The Foreign Minister explained that during a preparatory meeting ahead of the UN Special Rapporteur on freedom of peaceful association and assembly on July 5, convened by the Ministry of Foreign Affairs, discussions were held about over 20 meetings that had been sought, including with the Chief Justice and Judges of the High Court of Colombo. The meeting included officials from the Police Department and the Attorney General’s Department, these officials highlighted key cases that could come up in the discussion with the UN Special Rapporteur Voule. The AG’s Department undertook to provide updates on the cases, all of which, on close inspection, relate to the issues of freedom of association and assembly, specifically Voule’s mandate.

Based on the outcome of the prep meeting, the Ministry of Foreign Affairs wrote to the Ministry of Justice and other related agencies, about the proposed visit by the UN Rapporteur. Given the mandate of the Special Rapporteur due to visit later in July, the Ministry of Foreign Affairs mentioned that the Rathupaswela incident, the Welikada prison killings and the murder of the FTZ worker could be matters of interest to come up during the meetings.

Marapana made it clear that the Ministry of Foreign Affairs never recommended that the Chief Justice grant a meeting to the visiting UN official. Instead, in its role as coordinator to the Ministry, had only conveyed Voule’s wishes to hold these meetings, including with the members of the judiciary. The request was accordingly sent on to the Judicial Services Commission and Chief Justice Jayantha Jayasuriya had agreed to grant the appointment to meet with the Special Rapporteur, the Foreign Minister explained.

It was, in other words, well within the rights of the Chief Justice to refuse to meet the visiting UN official and even to prevent other judges from doing so, if he deemed the interactions inappropriate in any way.

Nor was Voule the only UN Special Rapporteur to seek and obtain meetings with members of the judiciary. At least three Special Rapporteurs and one Working Group held meetings with judges during their visits to Sri Lanka in 2017.

Two of those visits happened while Esala Weerakoon was Foreign Secretary, months before Kariyawasam took over the job. (See table for details) According to Minister Marapana, in every instance, the Ministry of Foreign Affairs has always followed the same procedure, to convey to various Government institutions the desire of UN officials to have appointments to meet key officials of the state.

During Ravi Karunanayake’s brief stint as Minister of Foreign Affairs, he presented an information note to the Cabinet of Ministers, setting out reasoning behind extending an open invitation to all UN special procedures mandate holders of the Human Rights Council and giving the rapporteurs unrestricted access to the places they wanted to visit and meet with anyone they wished to talk to. “This practice of open, inclusive and constructive dialogue with the Special Procedures of the Human Rights Council, adopted by the Government of Sri Lanka, and the cooperative and smooth manner in which their visits were organised, has earned Sri Lanka praise by the UN and the international community, and has contributed to Sri Lanka enhancing its profile in the international arena,” the note to Cabinet said. Minister Karunanayake’s note added that the “open and frank engagement” had contributed positively in the process of Sri Lanka’s application for GSP Plus facility and similar initiatives such as grant assistance under the Millennium Challenge Corporation (MCC) of the USA, and support for Sri Lanka through the IMF and World Bank.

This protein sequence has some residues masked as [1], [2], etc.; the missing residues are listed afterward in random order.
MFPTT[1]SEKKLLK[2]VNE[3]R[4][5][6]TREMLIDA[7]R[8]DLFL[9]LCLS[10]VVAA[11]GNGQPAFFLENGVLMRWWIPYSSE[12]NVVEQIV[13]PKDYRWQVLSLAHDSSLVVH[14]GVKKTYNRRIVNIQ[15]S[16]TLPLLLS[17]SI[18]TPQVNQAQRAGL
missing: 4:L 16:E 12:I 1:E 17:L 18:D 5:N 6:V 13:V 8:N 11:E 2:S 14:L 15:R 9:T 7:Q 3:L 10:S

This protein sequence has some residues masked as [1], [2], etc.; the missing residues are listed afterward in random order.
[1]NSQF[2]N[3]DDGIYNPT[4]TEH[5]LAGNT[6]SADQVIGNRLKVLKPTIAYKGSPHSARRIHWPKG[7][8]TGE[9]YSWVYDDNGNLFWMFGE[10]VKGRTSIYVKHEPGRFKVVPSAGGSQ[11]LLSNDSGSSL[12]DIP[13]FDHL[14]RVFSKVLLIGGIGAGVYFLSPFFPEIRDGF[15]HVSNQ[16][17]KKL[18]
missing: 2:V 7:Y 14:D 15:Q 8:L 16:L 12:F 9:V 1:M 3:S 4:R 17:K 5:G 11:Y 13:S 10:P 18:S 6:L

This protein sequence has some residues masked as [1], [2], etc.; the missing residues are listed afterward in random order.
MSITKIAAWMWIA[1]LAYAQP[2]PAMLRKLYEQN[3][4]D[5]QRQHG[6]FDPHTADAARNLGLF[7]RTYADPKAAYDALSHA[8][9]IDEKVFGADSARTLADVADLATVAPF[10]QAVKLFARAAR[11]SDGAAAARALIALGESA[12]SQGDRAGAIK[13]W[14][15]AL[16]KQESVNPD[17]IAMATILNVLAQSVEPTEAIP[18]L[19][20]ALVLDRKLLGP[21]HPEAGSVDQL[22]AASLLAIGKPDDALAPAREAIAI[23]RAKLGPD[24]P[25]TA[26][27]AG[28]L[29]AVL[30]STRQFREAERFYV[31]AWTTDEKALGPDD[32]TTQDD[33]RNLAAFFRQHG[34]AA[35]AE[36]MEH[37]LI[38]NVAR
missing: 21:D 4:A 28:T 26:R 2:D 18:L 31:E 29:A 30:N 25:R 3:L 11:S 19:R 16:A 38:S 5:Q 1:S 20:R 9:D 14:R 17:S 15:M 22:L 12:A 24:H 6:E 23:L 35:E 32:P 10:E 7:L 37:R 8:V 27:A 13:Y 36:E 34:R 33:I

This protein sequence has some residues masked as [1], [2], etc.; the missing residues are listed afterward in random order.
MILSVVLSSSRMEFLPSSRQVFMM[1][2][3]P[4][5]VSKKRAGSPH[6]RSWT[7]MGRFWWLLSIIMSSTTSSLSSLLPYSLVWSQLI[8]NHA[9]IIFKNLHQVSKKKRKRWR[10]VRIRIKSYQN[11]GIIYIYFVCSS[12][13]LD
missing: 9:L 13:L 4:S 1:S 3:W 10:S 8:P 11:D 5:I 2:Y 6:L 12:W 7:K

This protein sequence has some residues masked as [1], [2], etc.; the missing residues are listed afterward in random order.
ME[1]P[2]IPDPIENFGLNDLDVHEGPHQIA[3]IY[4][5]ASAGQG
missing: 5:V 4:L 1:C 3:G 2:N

Four years after the Sri Lankan Government reimagined its engagement with the UN, former President Mahinda Rajapaksa’s party believes its political fortunes are on the ascent. The Joint Opposition backed by a large section of the media, whose proprietors are open backers of the SLPP and the Rajapaksa family, is flexing its muscles.

The political crisis triggered in October 2018, when Mahinda Rajapaksa was controversially installed as prime minister, has had lasting effects on governance even after the status quo was restored 52 days later, and lines have blurred about which party is really running the country. The coalition that swept to power in January 2015 is all but shattered, and the cabinet of ministers often pull in different directions on policy issues, sending mixed messages to the bureaucracy and international partners.

With an election on the horizon, there is good reason for the pro-Rajapaksa faction to grow uneasy about the three cases the Ministry of Foreign Affairs speculated might come up in during Voule’s discussions with the members of the judiciary.

All three cases relate to excesses committed by the military intervening in protests and demonstrations. The Welikada Prison raid resulted in the death of 27 inmates, and indictments have just been filed by the Attorney General in that case.

All indications are that the 2019 presidential election will see alliances being forged along the same lines as the historic 2015 election, a Rajapaksa Vs. the Rest contest.

Under the circumstances, international impressions that reverberate back home about Rajapaksa-era brutality and excess, is the very last thing the Joint Opposition needs.